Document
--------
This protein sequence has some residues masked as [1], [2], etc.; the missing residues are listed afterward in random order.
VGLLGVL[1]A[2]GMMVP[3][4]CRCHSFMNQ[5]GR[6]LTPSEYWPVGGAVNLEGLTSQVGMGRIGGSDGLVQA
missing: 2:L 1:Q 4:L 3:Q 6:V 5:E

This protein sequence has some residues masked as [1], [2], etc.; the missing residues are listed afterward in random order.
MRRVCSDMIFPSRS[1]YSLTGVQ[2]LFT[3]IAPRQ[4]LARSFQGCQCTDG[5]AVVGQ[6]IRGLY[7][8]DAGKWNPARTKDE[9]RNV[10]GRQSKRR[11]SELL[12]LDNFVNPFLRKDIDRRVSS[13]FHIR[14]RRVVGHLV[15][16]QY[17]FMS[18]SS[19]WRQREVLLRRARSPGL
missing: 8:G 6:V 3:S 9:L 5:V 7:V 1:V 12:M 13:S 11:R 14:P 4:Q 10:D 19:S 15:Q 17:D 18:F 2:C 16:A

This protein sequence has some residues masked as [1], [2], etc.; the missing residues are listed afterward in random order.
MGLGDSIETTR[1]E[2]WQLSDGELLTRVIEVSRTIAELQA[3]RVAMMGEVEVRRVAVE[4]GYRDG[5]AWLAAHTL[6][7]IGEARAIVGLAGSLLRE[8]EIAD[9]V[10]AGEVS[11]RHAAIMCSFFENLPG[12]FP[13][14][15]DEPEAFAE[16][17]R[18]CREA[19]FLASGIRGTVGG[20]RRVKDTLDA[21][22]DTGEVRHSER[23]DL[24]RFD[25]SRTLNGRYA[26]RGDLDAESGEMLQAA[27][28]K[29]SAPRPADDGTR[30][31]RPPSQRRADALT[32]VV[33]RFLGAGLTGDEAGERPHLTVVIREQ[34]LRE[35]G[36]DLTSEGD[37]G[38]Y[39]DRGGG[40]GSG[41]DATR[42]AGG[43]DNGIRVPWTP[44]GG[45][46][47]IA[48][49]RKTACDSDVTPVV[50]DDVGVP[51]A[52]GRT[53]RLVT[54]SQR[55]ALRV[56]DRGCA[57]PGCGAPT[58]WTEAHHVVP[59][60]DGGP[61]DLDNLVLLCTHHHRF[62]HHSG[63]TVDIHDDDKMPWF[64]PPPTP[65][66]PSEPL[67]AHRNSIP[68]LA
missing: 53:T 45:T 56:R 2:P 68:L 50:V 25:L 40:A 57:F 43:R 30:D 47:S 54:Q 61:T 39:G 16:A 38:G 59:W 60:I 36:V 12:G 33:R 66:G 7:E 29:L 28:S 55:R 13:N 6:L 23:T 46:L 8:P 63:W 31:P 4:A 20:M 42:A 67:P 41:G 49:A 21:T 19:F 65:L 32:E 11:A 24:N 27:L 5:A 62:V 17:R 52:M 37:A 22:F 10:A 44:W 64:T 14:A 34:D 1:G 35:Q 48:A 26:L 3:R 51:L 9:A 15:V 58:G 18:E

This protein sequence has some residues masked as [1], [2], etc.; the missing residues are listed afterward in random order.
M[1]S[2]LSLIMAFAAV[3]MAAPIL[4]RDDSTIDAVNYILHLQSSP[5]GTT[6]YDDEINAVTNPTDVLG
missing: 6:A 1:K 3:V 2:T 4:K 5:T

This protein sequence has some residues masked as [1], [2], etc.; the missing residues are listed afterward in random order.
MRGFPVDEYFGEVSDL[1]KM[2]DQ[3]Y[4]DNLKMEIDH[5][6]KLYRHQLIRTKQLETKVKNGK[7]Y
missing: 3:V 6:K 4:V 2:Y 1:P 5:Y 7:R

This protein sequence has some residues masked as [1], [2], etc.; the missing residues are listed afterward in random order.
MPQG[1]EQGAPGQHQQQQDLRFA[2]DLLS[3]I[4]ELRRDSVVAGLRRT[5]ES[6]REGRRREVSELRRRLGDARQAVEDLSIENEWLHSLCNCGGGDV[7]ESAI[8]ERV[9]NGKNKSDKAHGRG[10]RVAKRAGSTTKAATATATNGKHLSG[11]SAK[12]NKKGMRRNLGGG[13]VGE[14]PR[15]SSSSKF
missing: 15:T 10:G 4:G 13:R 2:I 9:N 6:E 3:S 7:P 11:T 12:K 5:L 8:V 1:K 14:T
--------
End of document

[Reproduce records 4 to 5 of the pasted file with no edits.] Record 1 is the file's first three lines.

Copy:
This protein sequence has some residues masked as [1], [2], etc.; the missing residues are listed afterward in random order.
M[1]S[2]LSLIMAFAAV[3]MAAPIL[4]RDDSTIDAVNYILHLQSSP[5]GTT[6]YDDEINAVTNPTDVLG
missing: 6:A 1:K 3:V 2:T 4:K 5:T

This protein sequence has some residues masked as [1], [2], etc.; the missing residues are listed afterward in random order.
MRGFPVDEYFGEVSDL[1]KM[2]DQ[3]Y[4]DNLKMEIDH[5][6]KLYRHQLIRTKQLETKVKNGK[7]Y
missing: 3:V 6:K 4:V 2:Y 1:P 5:Y 7:R